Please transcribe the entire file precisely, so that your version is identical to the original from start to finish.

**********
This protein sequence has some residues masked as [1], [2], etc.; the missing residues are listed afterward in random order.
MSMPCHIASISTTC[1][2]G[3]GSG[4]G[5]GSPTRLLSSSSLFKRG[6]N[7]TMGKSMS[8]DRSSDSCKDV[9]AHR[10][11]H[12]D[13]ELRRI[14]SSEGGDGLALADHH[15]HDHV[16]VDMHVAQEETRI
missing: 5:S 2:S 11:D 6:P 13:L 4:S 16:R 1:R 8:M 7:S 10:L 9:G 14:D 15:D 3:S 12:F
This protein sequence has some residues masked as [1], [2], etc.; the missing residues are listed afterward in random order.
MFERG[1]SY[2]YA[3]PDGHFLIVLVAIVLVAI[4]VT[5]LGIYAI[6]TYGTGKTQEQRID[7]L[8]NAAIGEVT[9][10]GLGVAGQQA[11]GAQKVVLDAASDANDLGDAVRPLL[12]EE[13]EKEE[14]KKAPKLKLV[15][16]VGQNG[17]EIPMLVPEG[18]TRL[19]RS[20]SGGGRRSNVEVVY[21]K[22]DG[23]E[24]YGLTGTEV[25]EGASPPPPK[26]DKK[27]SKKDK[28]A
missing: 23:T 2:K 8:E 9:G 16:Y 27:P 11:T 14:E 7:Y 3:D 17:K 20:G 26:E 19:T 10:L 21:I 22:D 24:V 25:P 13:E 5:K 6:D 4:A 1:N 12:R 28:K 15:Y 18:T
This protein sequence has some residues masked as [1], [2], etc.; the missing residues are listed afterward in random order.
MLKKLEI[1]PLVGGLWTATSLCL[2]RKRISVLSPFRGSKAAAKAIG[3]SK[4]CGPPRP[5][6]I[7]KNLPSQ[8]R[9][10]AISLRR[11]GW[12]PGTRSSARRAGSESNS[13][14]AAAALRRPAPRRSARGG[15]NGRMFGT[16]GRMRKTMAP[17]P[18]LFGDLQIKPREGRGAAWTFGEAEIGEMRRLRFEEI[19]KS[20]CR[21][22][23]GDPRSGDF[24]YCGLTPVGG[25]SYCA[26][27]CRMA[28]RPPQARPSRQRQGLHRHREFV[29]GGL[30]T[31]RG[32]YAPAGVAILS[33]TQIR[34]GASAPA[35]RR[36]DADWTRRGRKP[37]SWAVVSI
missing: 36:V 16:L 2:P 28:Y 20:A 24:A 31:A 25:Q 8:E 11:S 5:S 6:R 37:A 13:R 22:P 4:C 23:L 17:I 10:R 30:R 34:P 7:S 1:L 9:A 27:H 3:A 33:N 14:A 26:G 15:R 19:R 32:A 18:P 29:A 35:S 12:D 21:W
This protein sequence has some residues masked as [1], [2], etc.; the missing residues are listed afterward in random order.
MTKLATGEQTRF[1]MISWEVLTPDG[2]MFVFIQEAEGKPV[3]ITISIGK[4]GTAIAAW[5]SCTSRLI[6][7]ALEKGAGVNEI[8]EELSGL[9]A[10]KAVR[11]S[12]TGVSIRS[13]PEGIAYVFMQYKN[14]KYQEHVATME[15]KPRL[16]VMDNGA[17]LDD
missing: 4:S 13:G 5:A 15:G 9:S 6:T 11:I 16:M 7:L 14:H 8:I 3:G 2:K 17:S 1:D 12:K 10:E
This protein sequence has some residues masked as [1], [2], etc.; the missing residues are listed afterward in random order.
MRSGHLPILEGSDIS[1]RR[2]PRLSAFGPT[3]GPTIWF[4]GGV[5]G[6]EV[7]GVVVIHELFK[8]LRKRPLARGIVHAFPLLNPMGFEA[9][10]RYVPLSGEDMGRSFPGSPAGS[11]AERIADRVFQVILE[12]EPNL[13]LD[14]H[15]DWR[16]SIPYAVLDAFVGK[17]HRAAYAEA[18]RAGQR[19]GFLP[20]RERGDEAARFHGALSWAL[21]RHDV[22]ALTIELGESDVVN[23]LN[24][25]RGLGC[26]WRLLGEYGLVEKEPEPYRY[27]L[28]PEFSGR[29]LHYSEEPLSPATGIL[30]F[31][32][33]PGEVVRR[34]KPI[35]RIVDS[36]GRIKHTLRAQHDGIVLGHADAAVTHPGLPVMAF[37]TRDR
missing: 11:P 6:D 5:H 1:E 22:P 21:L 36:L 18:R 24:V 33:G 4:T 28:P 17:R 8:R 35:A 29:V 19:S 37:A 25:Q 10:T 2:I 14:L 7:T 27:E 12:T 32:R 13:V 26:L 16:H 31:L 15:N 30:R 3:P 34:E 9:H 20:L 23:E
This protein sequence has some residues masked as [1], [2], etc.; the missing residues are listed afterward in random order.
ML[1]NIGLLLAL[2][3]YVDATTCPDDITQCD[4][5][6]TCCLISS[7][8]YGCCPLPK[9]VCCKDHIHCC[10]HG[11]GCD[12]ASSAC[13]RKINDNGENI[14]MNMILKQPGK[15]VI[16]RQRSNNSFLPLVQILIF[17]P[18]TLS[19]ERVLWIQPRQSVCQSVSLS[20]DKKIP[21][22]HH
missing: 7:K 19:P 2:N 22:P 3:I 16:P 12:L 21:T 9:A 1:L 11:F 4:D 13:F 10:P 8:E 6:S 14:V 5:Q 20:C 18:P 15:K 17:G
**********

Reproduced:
This protein sequence has some residues masked as [1], [2], etc.; the missing residues are listed afterward in random order.
MSMPCHIASISTTC[1][2]G[3]GSG[4]G[5]GSPTRLLSSSSLFKRG[6]N[7]TMGKSMS[8]DRSSDSCKDV[9]AHR[10][11]H[12]D[13]ELRRI[14]SSEGGDGLALADHH[15]HDHV[16]VDMHVAQEETRI
missing: 5:S 2:S 11:D 6:P 13:L 4:S 16:R 1:R 8:M 7:S 10:L 9:G 14:D 15:D 3:S 12:F
This protein sequence has some residues masked as [1], [2], etc.; the missing residues are listed afterward in random order.
MFERG[1]SY[2]YA[3]PDGHFLIVLVAIVLVAI[4]VT[5]LGIYAI[6]TYGTGKTQEQRID[7]L[8]NAAIGEVT[9][10]GLGVAGQQA[11]GAQKVVLDAASDANDLGDAVRPLL[12]EE[13]EKEE[14]KKAPKLKLV[15][16]VGQNG[17]EIPMLVPEG[18]TRL[19]RS[20]SGGGRRSNVEVVY[21]K[22]DG[23]E[24]YGLTGTEV[25]EGASPPPPK[26]DKK[27]SKKDK[28]A
missing: 23:T 2:K 8:E 9:G 16:Y 27:P 11:T 14:E 7:Y 3:D 17:K 20:G 26:E 19:T 10:L 21:I 22:D 24:V 25:P 13:E 5:K 6:D 4:A 1:N 12:R 28:K 15:Y 18:T
This protein sequence has some residues masked as [1], [2], etc.; the missing residues are listed afterward in random order.
MLKKLEI[1]PLVGGLWTATSLCL[2]RKRISVLSPFRGSKAAAKAIG[3]SK[4]CGPPRP[5][6]I[7]KNLPSQ[8]R[9][10]AISLRR[11]GW[12]PGTRSSARRAGSESNS[13][14]AAAALRRPAPRRSARGG[15]NGRMFGT[16]GRMRKTMAP[17]P[18]LFGDLQIKPREGRGAAWTFGEAEIGEMRRLRFEEI[19]KS[20]CR[21][22][23]GDPRSGDF[24]YCGLTPVGG[25]SYCA[26][27]CRMA[28]RPPQARPSRQRQGLHRHREFV[29]GGL[30]T[31]RG[32]YAPAGVAILS[33]TQIR[34]GASAPA[35]RR[36]DADWTRRGRKP[37]SWAVVSI
missing: 36:V 16:L 2:P 28:Y 20:A 24:A 31:A 25:Q 8:E 11:S 5:S 6:R 37:A 13:R 22:P 4:C 23:L 17:I 10:R 30:R 34:P 7:S 1:L 9:A 27:H 3:A 33:N 14:A 26:G 15:R 19:R 32:A 18:P 29:A 35:S 12:D 21:W
This protein sequence has some residues masked as [1], [2], etc.; the missing residues are listed afterward in random order.
MTKLATGEQTRF[1]MISWEVLTPDG[2]MFVFIQEAEGKPV[3]ITISIGK[4]GTAIAAW[5]SCTSRLI[6][7]ALEKGAGVNEI[8]EELSGL[9]A[10]KAVR[11]S[12]TGVSIRS[13]PEGIAYVFMQYKN[14]KYQEHVATME[15]KPRL[16]VMDNGA[17]LDD
missing: 4:S 13:G 5:A 15:G 9:S 6:T 11:I 16:M 7:L 14:H 8:I 3:G 2:K 17:S 1:D 12:K 10:E
This protein sequence has some residues masked as [1], [2], etc.; the missing residues are listed afterward in random order.
MRSGHLPILEGSDIS[1]RR[2]PRLSAFGPT[3]GPTIWF[4]GGV[5]G[6]EV[7]GVVVIHELFK[8]LRKRPLARGIVHAFPLLNPMGFEA[9][10]RYVPLSGEDMGRSFPGSPAGS[11]AERIADRVFQVILE[12]EPNL[13]LD[14]H[15]DWR[16]SIPYAVLDAFVGK[17]HRAAYAEA[18]RAGQR[19]GFLP[20]RERGDEAARFHGALSWAL[21]RHDV[22]ALTIELGESDVVN[23]LN[24][25]RGLGC[26]WRLLGEYGLVEKEPEPYRY[27]L[28]PEFSGR[29]LHYSEEPLSPATGIL[30]F[31][32][33]PGEVVRR[34]KPI[35]RIVDS[36]GRIKHTLRAQHDGIVLGHADAAVTHPGLPVMAF[37]TRDR
missing: 11:P 6:D 5:H 1:E 22:P 21:L 36:L 18:R 24:V 33:G 4:T 28:P 17:R 8:R 35:A 29:V 19:S 37:A 25:Q 10:T 2:I 14:L 7:T 27:E 12:T 32:R 13:V 26:L 16:H 31:L 15:N 30:R 3:P 34:E 9:H 20:L 23:E
This protein sequence has some residues masked as [1], [2], etc.; the missing residues are listed afterward in random order.
ML[1]NIGLLLAL[2][3]YVDATTCPDDITQCD[4][5][6]TCCLISS[7][8]YGCCPLPK[9]VCCKDHIHCC[10]HG[11]GCD[12]ASSAC[13]RKINDNGENI[14]MNMILKQPGK[15]VI[16]RQRSNNSFLPLVQILIF[17]P[18]TLS[19]ERVLWIQPRQSVCQSVSLS[20]DKKIP[21][22]HH
missing: 7:K 19:P 2:N 22:P 3:I 16:P 12:L 21:T 9:A 1:L 11:F 4:D 13:F 10:P 8:E 6:S 14:V 5:Q 20:C 18:P 15:K 17:G